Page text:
High-scoring Anaheim left wing Bobby Ryan could be "available" once again, TSN's Bob McKenzie reported on Tuesday. Ryan was reportedly available during the past season as the Ducks struggled early in the year.
Anaheim eventually chose to change coaches instead of core players, firing Randy Carlyle and hiring Bruce Boudreau. The Ducks responded with a strong second half but fell short of the playoffs, and Ryan was pulled off the market.
It may have only been a temporary reprieve, however, as Ryan may be getting shopped again this summer. McKenzie did caution that there's no guarantee the Ducks will move Ryan, following up his initial tweet by noting, "That doesn't mean Bobby Ryan is sure to be moved. It does means ANA's phone will be/has been ringing and they will be keenly listening."
If Anaheim really is open to taking bids on Ryan, that will dramatically alter the trade market this season. Columbus general manager Scott Howson has been demanding a king's ransom of roster players, prospects and picks in exchange for Nash despite the onerous contract that comes with the Blue Jackets star.
Nash carries a $7.8 million cap hit for six more years, and unlike most long-term deals that pay the bulk of the money up front, Nash's contract is back-loaded. He'll actually cost his new owner more than the cap hit in each of those six years, rising to $8.2 million in the final year of the deal in 2017-18.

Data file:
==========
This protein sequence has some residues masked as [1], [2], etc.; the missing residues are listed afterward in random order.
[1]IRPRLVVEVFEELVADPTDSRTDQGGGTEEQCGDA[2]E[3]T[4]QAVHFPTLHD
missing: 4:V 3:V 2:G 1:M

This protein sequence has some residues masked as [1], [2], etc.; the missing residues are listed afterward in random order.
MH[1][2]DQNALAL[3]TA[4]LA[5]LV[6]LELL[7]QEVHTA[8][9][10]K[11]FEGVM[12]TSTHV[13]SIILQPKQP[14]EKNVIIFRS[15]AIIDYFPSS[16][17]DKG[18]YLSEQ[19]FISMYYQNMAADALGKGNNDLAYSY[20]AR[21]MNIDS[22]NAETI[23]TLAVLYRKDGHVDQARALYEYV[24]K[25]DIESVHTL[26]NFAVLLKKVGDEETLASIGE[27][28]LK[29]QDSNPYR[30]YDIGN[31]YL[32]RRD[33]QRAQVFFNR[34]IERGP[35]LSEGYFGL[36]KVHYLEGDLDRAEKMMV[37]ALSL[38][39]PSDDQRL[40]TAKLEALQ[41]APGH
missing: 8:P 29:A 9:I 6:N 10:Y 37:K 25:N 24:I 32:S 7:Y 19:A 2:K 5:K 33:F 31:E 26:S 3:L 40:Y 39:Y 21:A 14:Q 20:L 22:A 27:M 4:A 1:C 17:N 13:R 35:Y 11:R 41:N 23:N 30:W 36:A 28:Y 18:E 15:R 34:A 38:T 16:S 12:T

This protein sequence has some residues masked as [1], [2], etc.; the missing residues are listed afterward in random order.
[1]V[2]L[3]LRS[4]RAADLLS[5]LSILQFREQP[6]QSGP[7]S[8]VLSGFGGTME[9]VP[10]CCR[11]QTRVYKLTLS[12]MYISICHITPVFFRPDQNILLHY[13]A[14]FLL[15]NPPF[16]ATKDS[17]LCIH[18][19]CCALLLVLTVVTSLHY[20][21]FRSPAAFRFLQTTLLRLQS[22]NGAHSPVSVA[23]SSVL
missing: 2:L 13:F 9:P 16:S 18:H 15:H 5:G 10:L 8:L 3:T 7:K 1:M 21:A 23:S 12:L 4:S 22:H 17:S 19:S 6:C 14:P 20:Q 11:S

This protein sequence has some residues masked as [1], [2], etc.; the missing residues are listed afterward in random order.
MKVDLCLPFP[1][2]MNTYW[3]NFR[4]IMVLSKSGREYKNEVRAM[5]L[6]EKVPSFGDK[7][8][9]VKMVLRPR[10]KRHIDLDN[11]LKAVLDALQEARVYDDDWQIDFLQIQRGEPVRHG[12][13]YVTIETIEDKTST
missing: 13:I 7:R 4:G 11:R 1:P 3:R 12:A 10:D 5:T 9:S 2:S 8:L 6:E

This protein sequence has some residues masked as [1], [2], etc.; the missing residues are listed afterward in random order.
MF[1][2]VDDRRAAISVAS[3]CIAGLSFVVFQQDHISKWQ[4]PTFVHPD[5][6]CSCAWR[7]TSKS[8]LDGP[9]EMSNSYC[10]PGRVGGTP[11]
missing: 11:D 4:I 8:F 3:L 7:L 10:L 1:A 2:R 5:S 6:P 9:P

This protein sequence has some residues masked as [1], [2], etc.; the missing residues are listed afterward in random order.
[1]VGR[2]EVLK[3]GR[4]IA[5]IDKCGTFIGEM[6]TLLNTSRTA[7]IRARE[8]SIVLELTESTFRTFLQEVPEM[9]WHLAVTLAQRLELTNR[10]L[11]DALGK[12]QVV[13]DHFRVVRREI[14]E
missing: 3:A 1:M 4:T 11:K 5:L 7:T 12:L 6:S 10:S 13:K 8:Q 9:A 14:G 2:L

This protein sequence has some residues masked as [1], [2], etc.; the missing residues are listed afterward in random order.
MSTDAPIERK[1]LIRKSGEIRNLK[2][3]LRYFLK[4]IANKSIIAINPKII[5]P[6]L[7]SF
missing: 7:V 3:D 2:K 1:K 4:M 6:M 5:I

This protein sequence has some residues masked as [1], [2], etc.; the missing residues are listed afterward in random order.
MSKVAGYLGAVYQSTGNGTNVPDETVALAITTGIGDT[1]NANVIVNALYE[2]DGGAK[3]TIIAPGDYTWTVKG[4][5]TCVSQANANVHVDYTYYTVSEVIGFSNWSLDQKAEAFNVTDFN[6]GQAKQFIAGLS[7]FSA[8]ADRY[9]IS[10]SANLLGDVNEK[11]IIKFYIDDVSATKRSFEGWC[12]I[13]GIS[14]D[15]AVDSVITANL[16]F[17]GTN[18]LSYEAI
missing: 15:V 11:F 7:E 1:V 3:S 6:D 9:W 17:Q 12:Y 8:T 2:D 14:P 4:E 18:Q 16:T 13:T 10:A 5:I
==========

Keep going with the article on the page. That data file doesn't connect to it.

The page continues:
Having turned 28 on Saturday, Nash is also three years older than Ryan. The top pick of the 2002 draft has 674 games of wear and tear on his body in the course of his nine seasons in the NHL, which can take a toll on a player who takes the body as often as Nash does (104 hits last season). The 6-foot-4, 219-pound Nash has saved himself a bit though, with Columbus playing a total of four playoff games in its history.
Ryan, in contrast, is just 25 and carries a cap hit of $5.1 million over the next three seasons, though he too will draw an actual salary that is higher at $5.562 million.
Like Nash, Ryan is a physical forward who uses his size (6-foot-2, 209 pounds) effectively. He had 113 hits last season to go with 31-26-57 totals that mirrored Nash's line of 30-29-59. Ryan, who was taken second in the 2005 draft, one spot behind Sidney Crosby, reached the 30-goal mark for the fourth straight season with just 204 shots, while Nash needed 306 to hit 30 for the seventh time in his career.
Both players would go a long way toward jump-starting a stagnant offense, which is why so many teams have been reportedly interested in acquiring Nash despite the steep price in both assets and cap space. The Rangers were reportedly in heavy discussions at the trade deadline and continue to headline the list of potential suitors, with the Flyers, Leafs, Hurricanes, Sharks and Bruins also mentioned in various reports.
Ryan's potential availability should be welcome news to all of those teams. Not only is there now another attractive alternative to pursue for offensive help and a second chance to land an impact player if you lose the bidding war for Nash, but Nash's price will likely have to come down as well now that the interest will be split between to two power forwards.
That's simple supply and demand at work, though Howson could reclaim some leverage if Ryan is dealt first and the sense of desperation returns for the losing bidders.
And Ryan should be the first choice of those suitors. He's the more attractive option, the newer model with a lower sticker price offering the same performance. That is the player a team in need of scoring should kick the tires on before even thinking about taking on Nash's unwieldy cap hit for an exorbitant price.